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Armande Béjart

From Wikipedia, the free encyclopedia

Armande Béjart
Armande Béjart

Armande-Grésinde-Claire-Élisabeth Béjart (1645 – 30 November 1700) was a French stage actress, also known under her stage name Mademoiselle Molière.[1] She was married to Molière, and one of the most famous actresses in the 17th-century.


She was the daughter of Madeleine Béjart and belonged to the Béjart family, a famous theatre family in 17th-century France.[1] In 1643 her mother Madeleine co-founded, with Molière, the theatre company called Illustre Théâtre.

Molière directed her education and she grew up under his eye. Armande married Molière in 1662, when he was 40 and she 17. Together, they had three children: Louis (19 January – 11 November 1664), Marie Madeleine Esprit (3 August 1665 – 23 May 1723) and Pierre Jean-Baptiste Armand (15 September – 11 October 1672).

Early career

She played her first important role in Molière's company in June 1663, as Élise in the Critique de l'école des femmes. She was out of the cast for a short time in 1664, when she had a son with Molière, with Louis XIV and Henrietta of England standing sponsors to the child.[2] Her mother had a relationship with Molière, which likely continued after her marriage to him.

In the spring, beginning with the fêtes at Versailles given by the king to Anne of Austria and Maria Theresa of Spain, she started her long list of important roles. She was at her best as Celimène, really her own highly finished portrait, in Le Misanthrope, and just as admirable as Angélique in Le Malade imaginaire. She was the Elmire at the first performance of Tartuffe, and the Lucile of Le Bourgeois gentilhomme.[2]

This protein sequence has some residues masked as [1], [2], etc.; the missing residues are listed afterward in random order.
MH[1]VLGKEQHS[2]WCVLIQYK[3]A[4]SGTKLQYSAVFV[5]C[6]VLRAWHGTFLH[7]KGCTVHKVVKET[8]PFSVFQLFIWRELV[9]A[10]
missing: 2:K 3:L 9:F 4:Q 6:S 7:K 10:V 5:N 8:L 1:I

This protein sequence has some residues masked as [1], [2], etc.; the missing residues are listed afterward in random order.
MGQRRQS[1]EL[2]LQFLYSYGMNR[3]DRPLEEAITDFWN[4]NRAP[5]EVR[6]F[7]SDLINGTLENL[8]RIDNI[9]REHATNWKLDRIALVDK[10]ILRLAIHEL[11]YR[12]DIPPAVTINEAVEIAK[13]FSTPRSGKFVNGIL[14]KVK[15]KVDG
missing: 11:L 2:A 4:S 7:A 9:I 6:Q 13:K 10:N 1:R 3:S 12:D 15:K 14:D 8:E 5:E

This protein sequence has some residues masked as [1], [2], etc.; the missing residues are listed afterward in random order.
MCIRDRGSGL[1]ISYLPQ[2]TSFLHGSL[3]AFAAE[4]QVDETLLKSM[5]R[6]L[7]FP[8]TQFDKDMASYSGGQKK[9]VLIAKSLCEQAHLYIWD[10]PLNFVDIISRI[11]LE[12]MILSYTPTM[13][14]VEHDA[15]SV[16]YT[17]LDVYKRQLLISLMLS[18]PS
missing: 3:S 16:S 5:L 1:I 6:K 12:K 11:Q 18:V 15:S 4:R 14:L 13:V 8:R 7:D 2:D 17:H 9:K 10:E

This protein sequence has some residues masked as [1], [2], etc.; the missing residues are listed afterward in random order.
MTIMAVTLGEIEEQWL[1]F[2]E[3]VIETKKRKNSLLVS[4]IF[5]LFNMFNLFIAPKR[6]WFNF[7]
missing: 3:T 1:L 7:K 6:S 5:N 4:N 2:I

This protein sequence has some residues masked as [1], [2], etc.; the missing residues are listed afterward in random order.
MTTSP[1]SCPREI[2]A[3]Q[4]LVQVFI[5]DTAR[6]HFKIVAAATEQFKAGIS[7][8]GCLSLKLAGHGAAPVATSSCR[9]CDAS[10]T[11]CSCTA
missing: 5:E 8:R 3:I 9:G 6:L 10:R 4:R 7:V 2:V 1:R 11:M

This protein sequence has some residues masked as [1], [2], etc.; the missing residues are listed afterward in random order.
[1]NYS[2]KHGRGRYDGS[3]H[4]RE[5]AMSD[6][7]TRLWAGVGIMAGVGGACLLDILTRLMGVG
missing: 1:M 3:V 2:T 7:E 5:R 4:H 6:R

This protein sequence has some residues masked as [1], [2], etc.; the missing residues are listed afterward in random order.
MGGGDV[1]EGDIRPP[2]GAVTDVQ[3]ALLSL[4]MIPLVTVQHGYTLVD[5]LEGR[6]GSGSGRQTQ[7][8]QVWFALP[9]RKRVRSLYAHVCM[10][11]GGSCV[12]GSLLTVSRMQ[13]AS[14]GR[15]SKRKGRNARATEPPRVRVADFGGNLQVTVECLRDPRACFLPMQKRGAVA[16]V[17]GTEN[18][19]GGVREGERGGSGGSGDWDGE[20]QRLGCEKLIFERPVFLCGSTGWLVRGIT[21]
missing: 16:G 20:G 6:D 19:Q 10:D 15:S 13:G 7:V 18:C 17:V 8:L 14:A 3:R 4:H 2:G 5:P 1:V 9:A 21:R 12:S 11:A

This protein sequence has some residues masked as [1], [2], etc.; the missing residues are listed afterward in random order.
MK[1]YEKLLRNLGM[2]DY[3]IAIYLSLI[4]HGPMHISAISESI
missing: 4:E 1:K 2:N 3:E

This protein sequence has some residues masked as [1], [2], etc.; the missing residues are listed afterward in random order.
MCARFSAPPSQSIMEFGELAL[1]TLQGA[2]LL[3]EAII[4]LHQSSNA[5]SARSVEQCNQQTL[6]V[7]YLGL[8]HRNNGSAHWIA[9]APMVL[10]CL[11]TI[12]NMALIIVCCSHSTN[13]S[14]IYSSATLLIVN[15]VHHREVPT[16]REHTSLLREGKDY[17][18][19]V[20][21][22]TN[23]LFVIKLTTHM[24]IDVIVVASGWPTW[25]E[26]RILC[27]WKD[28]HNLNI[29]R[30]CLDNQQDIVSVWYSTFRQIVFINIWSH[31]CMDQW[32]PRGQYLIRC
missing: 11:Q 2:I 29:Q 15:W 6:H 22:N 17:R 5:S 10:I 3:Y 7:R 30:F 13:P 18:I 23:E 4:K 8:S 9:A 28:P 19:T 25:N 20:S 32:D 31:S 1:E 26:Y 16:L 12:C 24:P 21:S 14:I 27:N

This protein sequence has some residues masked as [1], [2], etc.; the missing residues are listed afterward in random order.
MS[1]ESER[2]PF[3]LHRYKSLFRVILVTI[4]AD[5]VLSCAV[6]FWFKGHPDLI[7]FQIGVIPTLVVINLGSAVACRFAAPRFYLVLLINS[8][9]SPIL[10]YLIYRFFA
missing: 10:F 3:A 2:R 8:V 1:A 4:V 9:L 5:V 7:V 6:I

All these parts were written by her husband to display her talents to the best advantage, and she made the most of her opportunities.

Neither was happy; the wife was a flirt, the husband jealous. On the strength of a scurrilous anonymous pamphlet, La Fameuse Comédienne, ou histoire de la Guérin (1688), her character was slandered. She was certainly guilty of indifference and ingratitude, possibly of infidelity; they separated after the birth of a daughter in 1665, and met only at the theatre until 1671. But Molière too could not resist the charm and grace which fascinated others, and they were reconciled.[2]

Later career

After Molière's death, the secession of Baron and several other actors, the rivalry of the Hôtel de Bourgogne and the development of the Palais-Royal, by royal patent, into the home of French opera, she brought together actors from the Théâtre du Palais-Royal and the Théâtre du Marais to form the Théâtre Guénégaud on 23 May 1673. The combination, known as the troupe du roi, at first was unfortunate, but in 1679 they secured Mlle du Champmeslé, later absorbed the company of the Hôtel de Bourgogne, and in 1680, the Comédie-Française was born.

On 31 May 1677, she married her second husband, the actor Eustache François Guérin (1636–1728), and had one son (1678–1708) by him. She became a Sociétaire of the Comédie-Française, as a member of its pioneer troupe of actors in 1680 (see Troupe of the Comédie-Française in 1680).


She retired 14 October 1694 with a pension of 1000 pounds. Three years after the death of Molière, Armande paid 5400 pounds for a house in Meudon a suburb of Paris. This house had previously been owned by the surgeon Ambroise Paré from 1550. She lived there with her second husband, until her death on 30 November 1700.[2] Her house is now the Museum of Art and History of Meudon.[3]


Her portrait is given in a well-known scene (Act iii., sc. 9) in Le Bourgeois gentilhomme.


  1. ^ a b Scott, Virginia (2010). Women on the stage in early modern France : 1540-1750. Cambridge: Cambridge University Press. ISBN 978-0521896757.
  2. ^ a b c d Chisholm 1911.
  3. ^ Ville de Meudon's website Archived 12 September 2015 at the Wayback Machine.


  • Madeleine Jurgens et Elisabeth Maxfield-Miller, Cent ans de recherches sur Molière, sur sa famille et sur les comédiens de sa troupe, Paris, Archives nationales, 1963.

This page was last edited on 18 November 2021, at 21:26
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